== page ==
• E.P. Grondine

    VH –

    I agree completely with you on both Firestone’s Great Lakes comments, and that teams misunderstanding of the Bays.

    As far as impact research goes, you need to remember that Firestone et al. are hardly “The Impact Team”; they simply are working on one particular impact; there are many others working on that event as well; there are other impact researchers working on other impacts. That he and his colleagues are the only team you know of speaks volumes; you seem puzzled by the appearance of other cores; they came from other impact researchers.

    Once again, other impact researchers are working on other impacts.

    As far as the consequences go, you need to understand that we are talking about real money here, not your typical archaeological budgets. NASA’s asteroid sample return mission will cost around $1,000,000,000; NASA’s first NEO space telescope will cost around $1,000,000,000.

    Whenever you cite 14C dates that were not properly calibrated in the first place, you are engaging in circular reasoning.

    In closing, I want to note that it took me several hours to type these initial comments – time which I could have better used here in the field.

    Finally, I’d like to note that many doctoral archaeologists could not knap a point, hunt a deer, dress it, and cook it, if their lives depended on it. Many of them can not find a lick or wallow.

    Since many people seem to need a large hole in the ground, let’s try to find one of them. If George will simply repost tha Assiniboine acounts I posted here earlier, I’ll walk you through the process, and we’ll try to find the glacial lake they were at at the YD.

    Are you familiar with western lithic sequences and their publication?

  • Ed Said:
    “The Assiniboine account which Dennis graphitized here will end up being a type case for this process. The recently found Pacific coast island tool kit can be traced from Japan to there, and thence to the glacial lakes. Given that, Kennewick was most likely a Nakota ancerstor, and the Nakota account can be used to try to locate one of the larger impacts that took place at that time.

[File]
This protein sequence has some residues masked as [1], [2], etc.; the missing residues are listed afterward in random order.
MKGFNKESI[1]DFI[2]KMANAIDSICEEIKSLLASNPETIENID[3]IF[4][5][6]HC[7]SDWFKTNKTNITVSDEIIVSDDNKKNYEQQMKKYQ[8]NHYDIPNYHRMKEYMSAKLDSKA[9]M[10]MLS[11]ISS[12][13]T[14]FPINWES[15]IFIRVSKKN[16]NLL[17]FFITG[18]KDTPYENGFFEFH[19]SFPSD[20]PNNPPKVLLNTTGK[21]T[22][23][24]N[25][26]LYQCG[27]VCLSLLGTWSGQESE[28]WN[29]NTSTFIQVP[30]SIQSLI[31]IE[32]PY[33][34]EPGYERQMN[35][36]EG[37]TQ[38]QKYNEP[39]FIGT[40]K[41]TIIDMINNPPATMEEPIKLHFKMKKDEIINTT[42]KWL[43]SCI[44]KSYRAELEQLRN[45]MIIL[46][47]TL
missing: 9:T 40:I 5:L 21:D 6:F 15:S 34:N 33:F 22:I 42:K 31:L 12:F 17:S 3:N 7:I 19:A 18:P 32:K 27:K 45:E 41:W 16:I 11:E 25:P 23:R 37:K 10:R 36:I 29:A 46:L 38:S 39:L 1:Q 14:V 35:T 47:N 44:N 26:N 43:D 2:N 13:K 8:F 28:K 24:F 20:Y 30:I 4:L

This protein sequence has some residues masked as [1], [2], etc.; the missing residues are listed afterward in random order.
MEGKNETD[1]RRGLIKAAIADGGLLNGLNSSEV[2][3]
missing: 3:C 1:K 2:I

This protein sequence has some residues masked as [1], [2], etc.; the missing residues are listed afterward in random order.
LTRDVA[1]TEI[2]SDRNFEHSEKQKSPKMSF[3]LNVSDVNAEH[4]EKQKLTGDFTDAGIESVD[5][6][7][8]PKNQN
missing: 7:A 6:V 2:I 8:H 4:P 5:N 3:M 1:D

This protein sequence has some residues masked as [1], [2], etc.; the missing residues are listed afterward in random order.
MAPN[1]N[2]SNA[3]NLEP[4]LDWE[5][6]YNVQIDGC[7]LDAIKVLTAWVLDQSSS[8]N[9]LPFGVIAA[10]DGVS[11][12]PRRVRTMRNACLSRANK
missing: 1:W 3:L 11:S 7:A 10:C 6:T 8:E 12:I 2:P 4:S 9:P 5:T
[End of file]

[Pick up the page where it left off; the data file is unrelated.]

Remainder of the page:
(F*** you, Dennis, go burn in the desert. Yes Rich, there are convincing lines. Read the First Peoples memories here. Read the lithic distribution study. There is also a global spike in 14C production. And simultaneous species extinction. Oh, by the way, tell Dennis to go f*** himself.)”

    Brilliant use of the language Ed. If by “graphitized” you mean my assertion that you are a liar, a fraud, and a Velikovsky wannabe, with delusions of grandeur, who thinks he should be the dean of impact science, but without the academic credentials to justify such exalted status,  Yep! guilty as charged.
    If you want me to go away, and stay away. All you have to do is stop talking your small minded, and insulting, ad hominem shit. And leave me out of the conversation.

  • Hermann Burchard

    Ed, earlier, you mentioned an Assiniboine report of a catastrophic glacial lake discharge flooding in the West. Was this related to a known lake? If so the name of that glacial lake could then be added to the list of glacial lakes with a known major discharge, simultaneous by the Grand Hypothesis (GH), with the (still hypothetical) YDR impact event, a list that now is comprised of three names: Iroquois, Chicago, Agassiz. Was Lake Missoula by any chance the Assiniboine reported lake?

    Any verification of GH would almost prove the YDR impact event was real, and it is to be stressed here that no credible causes are ever stated, in any online sources that I have looked at, for the catastrophic flooding events of the three lakes, but is is known that their dates were all very close to YDR boundary time. Has this been mentioned in any of the Firestone team papers? If not I would hate to claim credit for something so obvious and well-documented except for the simultaneity.

  • chicken little

    you crazy old fart, my great grandma at 90 and almost died almost 35 years ago , never even heard of new ager you stupid as…..

  • Hermann Burchard

    Chicken, what did I do? I haven’t replied to you in over a week or even longer!

  • chicken little



  • E.P. Grondine

    Hi Hermann –

    The problem is associating which western basin glacial lake was connected with the Assiniboine account. The distribution in the western basin of the tools cognate with the recently found Pacific coast toolkit should help to identify it.

    Then one could look for dates for the outwash, as well as the impact which released it. Since a lot of people need big holes, this should shut them up.

  • E.P. Grondine

    CL –

    The problem isn’t with what your ancestors said, or my ancestors said.

    The problem is your confusion in understanding what they said and say.

    Since I suspect the source of your “Allegewi” nonsense is Ross Hamilton, let me be much more specific. Ross was working on the giants (“Allegewi”); so was Vine DeLoria and Pat Mason (T’sulgul).